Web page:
Control of the Transition to Flowering by Chromatin Modifications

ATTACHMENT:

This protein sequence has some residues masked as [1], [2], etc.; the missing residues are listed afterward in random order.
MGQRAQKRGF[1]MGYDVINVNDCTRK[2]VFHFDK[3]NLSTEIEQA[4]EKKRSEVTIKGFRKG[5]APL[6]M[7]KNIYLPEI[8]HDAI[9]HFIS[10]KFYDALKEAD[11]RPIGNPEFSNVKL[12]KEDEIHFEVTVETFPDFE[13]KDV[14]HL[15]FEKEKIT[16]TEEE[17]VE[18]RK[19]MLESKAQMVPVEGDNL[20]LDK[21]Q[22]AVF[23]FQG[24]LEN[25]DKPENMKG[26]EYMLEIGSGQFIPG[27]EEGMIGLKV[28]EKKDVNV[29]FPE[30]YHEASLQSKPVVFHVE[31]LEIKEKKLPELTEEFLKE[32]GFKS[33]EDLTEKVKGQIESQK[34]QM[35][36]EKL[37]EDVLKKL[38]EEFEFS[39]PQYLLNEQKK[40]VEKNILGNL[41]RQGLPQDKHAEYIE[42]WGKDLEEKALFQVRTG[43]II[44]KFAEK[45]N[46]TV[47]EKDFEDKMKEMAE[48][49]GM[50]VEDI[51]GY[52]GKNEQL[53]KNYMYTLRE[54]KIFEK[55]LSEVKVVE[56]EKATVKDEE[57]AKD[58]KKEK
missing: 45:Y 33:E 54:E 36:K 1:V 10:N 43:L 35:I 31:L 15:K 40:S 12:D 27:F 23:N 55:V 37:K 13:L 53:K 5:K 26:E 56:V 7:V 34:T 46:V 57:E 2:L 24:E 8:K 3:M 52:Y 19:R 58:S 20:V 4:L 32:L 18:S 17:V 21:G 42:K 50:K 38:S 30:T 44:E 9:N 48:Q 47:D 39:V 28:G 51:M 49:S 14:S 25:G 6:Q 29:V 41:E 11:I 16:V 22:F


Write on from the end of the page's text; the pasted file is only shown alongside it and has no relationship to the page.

The timing of floral transition is critical to reproductive success in angiosperms and is genetically controlled by a network of flowering genes. In Arabidopsis, expression of certain flowering genes is regulated by various chromatin modifications, among which are two central regulators of flowering, namely FLOWERING LOCUS C (FLC) and FLOWERING LOCUS T (FT). Recent studies have revealed that a number of chromatin-modifying components are involved in activation or repression of FLC expression. Activation of FLC expression is associated with various ‘active’ chromatin modifications including acetylation of core histone tails, histone H3 lysine-4 (H3K4) methylation, H2B monoubiquitination, H3 lysine-36 (H3K36) di- and tri-methylation and deposition of the histone variant H2A.Z, whereas various ‘repressive’ histone modifications are associated with FLC repression, including histone deacetylation, H3K4 demethylation, histone H3 lysine-9 (H3K9) and H3 lysine-27 (H3K27) methylation, and histone arginine methylation. In addition, recent studies have revealed that Polycomb group gene-mediated transcriptional-silencing mechanism not only represses FLC expression, but also directly represses FT expression. Regulation of FLC expression provides a paradigm for control of the expression of other developmental genes in plants through chromatin mechanisms.